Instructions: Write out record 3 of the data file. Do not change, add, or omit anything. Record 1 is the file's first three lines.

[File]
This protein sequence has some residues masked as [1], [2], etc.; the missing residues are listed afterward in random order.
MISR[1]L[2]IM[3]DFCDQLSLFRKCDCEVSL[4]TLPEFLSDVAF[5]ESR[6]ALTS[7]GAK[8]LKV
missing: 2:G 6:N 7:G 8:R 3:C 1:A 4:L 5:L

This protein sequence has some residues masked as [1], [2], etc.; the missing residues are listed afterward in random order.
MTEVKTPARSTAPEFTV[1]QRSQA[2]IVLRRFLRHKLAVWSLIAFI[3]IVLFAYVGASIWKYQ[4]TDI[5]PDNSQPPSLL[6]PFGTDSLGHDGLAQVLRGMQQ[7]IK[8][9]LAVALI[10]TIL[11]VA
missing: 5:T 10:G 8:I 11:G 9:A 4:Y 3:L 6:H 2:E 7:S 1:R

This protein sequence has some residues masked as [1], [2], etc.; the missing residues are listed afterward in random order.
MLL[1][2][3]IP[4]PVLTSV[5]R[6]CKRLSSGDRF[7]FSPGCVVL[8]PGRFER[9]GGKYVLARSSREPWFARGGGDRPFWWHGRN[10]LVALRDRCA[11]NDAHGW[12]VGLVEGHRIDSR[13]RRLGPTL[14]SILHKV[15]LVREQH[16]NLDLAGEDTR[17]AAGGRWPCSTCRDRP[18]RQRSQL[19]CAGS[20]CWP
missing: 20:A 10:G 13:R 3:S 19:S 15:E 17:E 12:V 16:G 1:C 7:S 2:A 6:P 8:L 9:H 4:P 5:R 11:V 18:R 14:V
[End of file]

This protein sequence has some residues masked as [1], [2], etc.; the missing residues are listed afterward in random order.
MLL[1][2][3]IP[4]PVLTSV[5]R[6]CKRLSSGDRF[7]FSPGCVVL[8]PGRFER[9]GGKYVLARSSREPWFARGGGDRPFWWHGRN[10]LVALRDRCA[11]NDAHGW[12]VGLVEGHRIDSR[13]RRLGPTL[14]SILHKV[15]LVREQH[16]NLDLAGEDTR[17]AAGGRWPCSTCRDRP[18]RQRSQL[19]CAGS[20]CWP
missing: 20:A 10:G 13:R 3:S 19:S 15:E 17:E 12:V 16:G 1:C 7:S 2:A 6:P 8:L 9:H 4:P 5:R 11:V 18:R 14:V